The constitution of Koala through its close 9k provides that Kenny, Keith, Khalid and Kylie has to be the directors of the company at all times.
A provision of the Constitution of a company can only be changed through the passing of the special resolution. A special resolution is passed by two third majority of the total members. In this particular case where there are four directors the directors other than Kanye have the power to pass a special resolution.
In addition, according to the provisions of section 136(3)of the CA even a special resolution is not valid if an existing provision of the Constitution is not complied with. Therefore as the constitution of Kuala provides that all for directors have to be the directors of the company all the time. The other the directors do not have the power to remove Kanye from her position as Clause 9k clearly states that the four must be the directors of Koala all the time.
In addition the actions which the directors are indulging in to raise the capital of the company and not Kanye the opportunity to be a part of such raise can be seen as oppressive action on the part of the other three directors with respect Kanye. This action is set to provide the other three directors an increased shares in the company which would lead to proving them increased control over the affairs of the company. They also had the duty to consult Kanye while such decision was being made as all executive directors of a corporation has the right to be consulted.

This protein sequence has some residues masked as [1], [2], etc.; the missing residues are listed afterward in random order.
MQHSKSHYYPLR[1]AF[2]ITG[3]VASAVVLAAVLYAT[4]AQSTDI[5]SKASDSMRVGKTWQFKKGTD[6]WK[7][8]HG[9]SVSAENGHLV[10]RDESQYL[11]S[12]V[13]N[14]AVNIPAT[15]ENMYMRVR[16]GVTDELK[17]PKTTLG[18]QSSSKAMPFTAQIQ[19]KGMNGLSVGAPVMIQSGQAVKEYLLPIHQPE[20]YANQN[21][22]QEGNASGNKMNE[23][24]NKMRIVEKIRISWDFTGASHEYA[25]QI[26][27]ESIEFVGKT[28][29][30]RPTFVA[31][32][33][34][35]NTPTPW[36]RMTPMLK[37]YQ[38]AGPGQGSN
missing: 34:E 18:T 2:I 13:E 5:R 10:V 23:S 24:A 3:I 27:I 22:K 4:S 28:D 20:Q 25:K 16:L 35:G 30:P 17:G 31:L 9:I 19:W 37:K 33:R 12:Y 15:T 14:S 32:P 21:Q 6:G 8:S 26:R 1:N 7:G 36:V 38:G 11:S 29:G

Another operation action which has been identified in this scenario is that the other three directors have suspended providing dividend on shares and increased their salaries. This action taken by the directors can bring significant detriment to the position of Kanye as a shareholder of the company as not only would Kanye be able to receive dividends with respect to the profit made by the company, the best interest of the company would also not be ensured as the other three would charge a high remuneration.
Thus, in the given circumstances Kanye has the right to bring and action against the other three directors for a legal amendment of the constitution in relation to section 136(3), along with action for oppressive conduct against members under section 233 of the CA
A director is a person who is entrusted to take care of the functions of a corporation. They are impossible several rights and responsibilities in Australia through the Corporation Act. In relation to this particular scenario three specific duties of directors as provided to Section 181 to 183 of the CA are discussed in this section along with a few case law examples setting out actions of directors’in relation to a company.
Section 181 of the CA clearly sets out that the actions of the directors towards the Corporation must be in good faith and to ensure best interest of the corporation. The duty of best interest is interpreted by the court in broad aspect. The directors must always be honest towards organization they are managing and their actions should always be streamlined towards ensuring the best possible result for the company[10].
Section 182 of the CA expressly sets out that no director of the company has right to use the position they are in in such a way so as to bring detriment to the existing company. Is there is any conflict of interest it is the duty of the directors to always inform the other directors about such interest and to give priority to the benefits of the company over personal benefits. The duty not to use the position in an in proper way can be contravened by the directors even if they did not have the intention to do so[11].